They explained they were calling about a collection. I was mad- was Harris Bank so awful they would charge me fees and then put me into collection? THE NERVE. But it wasn’t that. Different Harris. It’s a debt collector for my last gas bill from my old condo. Oh, that makes sense. I never received a final bill. When they verified my addresses and told me the outstanding balance, they said I could pay with a credit card over the phone. THAT IS SO CONVENIENT. So I gave them my information. They then told me, “There is a $9.95 convenience charge for paying with a credit card.” Not so convenient after all. I told them I would send a check instead. Immediately the woman said, “Let me see if I can get that fee lowered to $4.95.” She was gone for half a second, came back and said, “My manager is allowing me to waive the fee. Great! Though that “Let me check with my manager” line was the oldest trick in the book.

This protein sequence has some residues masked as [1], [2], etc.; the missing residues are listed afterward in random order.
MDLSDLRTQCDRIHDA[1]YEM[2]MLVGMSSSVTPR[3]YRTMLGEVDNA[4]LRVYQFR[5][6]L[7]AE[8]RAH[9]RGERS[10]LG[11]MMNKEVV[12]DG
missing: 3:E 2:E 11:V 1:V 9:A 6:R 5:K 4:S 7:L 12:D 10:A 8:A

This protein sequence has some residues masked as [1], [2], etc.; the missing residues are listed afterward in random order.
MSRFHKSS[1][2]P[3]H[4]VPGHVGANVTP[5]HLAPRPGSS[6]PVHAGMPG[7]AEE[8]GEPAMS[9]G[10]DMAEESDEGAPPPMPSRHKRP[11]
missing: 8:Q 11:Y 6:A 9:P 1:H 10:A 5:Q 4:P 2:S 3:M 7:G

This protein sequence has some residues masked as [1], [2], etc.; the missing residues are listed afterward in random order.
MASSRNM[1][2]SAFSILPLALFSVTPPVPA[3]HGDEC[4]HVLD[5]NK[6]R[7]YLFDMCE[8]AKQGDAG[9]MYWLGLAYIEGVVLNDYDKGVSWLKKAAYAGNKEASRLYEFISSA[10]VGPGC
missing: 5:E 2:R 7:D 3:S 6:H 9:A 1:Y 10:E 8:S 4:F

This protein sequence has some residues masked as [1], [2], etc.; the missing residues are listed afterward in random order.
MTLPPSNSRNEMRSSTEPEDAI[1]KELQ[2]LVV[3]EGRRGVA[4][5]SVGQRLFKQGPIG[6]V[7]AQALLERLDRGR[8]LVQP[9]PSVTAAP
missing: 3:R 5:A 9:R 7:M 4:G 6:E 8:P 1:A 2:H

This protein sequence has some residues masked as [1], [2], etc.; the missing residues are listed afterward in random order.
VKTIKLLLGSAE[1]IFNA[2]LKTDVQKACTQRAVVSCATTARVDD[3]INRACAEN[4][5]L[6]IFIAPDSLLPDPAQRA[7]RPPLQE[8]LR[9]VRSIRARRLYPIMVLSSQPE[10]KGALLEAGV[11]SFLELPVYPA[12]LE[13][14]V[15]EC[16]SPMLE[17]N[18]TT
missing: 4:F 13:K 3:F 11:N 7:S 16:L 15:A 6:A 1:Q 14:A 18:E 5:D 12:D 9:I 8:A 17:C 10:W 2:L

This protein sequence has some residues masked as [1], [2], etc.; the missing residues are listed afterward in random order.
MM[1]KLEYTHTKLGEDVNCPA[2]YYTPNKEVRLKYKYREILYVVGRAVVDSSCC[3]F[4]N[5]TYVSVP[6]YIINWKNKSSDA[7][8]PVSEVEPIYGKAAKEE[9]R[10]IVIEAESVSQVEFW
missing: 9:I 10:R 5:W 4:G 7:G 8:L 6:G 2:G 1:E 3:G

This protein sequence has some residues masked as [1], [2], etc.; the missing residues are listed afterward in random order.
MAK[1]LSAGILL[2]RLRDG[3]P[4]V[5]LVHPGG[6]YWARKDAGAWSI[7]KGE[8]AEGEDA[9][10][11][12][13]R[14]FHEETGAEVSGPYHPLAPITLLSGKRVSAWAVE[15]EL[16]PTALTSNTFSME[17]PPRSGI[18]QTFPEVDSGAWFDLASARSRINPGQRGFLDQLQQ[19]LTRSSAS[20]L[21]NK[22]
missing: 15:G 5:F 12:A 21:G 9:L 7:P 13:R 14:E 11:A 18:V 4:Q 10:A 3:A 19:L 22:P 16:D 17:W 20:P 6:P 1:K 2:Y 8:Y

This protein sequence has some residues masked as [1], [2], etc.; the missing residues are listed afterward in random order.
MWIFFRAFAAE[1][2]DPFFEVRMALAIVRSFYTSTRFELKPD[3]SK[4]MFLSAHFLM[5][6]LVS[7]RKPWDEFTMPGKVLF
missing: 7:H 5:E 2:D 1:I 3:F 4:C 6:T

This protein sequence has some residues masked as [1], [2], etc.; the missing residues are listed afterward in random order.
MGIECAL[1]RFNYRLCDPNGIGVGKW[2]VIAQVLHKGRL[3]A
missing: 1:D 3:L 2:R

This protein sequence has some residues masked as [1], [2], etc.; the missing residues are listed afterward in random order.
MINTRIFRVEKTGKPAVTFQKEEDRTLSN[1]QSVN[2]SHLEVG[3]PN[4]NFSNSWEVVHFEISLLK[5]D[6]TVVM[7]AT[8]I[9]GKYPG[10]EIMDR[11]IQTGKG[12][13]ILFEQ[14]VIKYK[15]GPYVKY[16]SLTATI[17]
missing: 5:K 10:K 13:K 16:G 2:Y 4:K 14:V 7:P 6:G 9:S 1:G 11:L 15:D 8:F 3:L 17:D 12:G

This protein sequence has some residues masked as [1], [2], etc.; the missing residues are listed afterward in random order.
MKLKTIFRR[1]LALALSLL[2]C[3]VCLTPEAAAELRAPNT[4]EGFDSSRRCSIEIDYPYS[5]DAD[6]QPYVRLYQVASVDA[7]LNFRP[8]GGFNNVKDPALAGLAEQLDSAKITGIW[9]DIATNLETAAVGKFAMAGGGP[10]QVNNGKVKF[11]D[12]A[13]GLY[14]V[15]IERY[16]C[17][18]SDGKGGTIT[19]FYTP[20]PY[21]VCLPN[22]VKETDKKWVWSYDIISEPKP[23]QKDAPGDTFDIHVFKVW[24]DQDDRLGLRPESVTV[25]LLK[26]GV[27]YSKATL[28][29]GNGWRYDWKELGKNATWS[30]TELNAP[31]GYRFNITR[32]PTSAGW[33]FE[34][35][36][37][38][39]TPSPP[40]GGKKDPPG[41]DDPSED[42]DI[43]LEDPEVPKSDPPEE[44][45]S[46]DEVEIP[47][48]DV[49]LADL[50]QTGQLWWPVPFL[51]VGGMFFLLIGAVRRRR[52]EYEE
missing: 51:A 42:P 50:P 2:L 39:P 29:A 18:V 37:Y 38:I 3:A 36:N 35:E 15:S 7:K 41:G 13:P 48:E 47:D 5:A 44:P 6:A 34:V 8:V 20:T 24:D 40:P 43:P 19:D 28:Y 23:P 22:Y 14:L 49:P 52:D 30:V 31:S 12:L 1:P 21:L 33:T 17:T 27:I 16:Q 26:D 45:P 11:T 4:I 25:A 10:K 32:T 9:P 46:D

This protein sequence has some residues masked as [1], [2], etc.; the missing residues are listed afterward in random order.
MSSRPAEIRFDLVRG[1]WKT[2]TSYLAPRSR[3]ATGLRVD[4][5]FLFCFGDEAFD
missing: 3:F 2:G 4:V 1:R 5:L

And now I worried this whole call might be a trick too.

I had visions of logging into my bank account to see “0”. I would wonder how I had let this happen. Of course, they had my credit card, not my bank account but still, I felt violated. I realized, “OH NO. This is what happens to OLD PEOPLE.” You hear it all the time- an old person who’s just sitting on their stoop sipping lemonade or in a rocking chair listening to an old timey radio gets a call from a “nice young man” selling one thing or another. Just like that, a poor sweet old person is swindled. Well, today, that was me.

Of course, I do have a shred of life left in me so I called my credit card company right away, disputed the charge and cancelled the card. And maybe it was also super “old person” to get paranoid like this but I’d rather not take my chances, sonny.

*Note: I’m not saying 40 is old. I’m just saying I AM. Also, happy birthday Mom!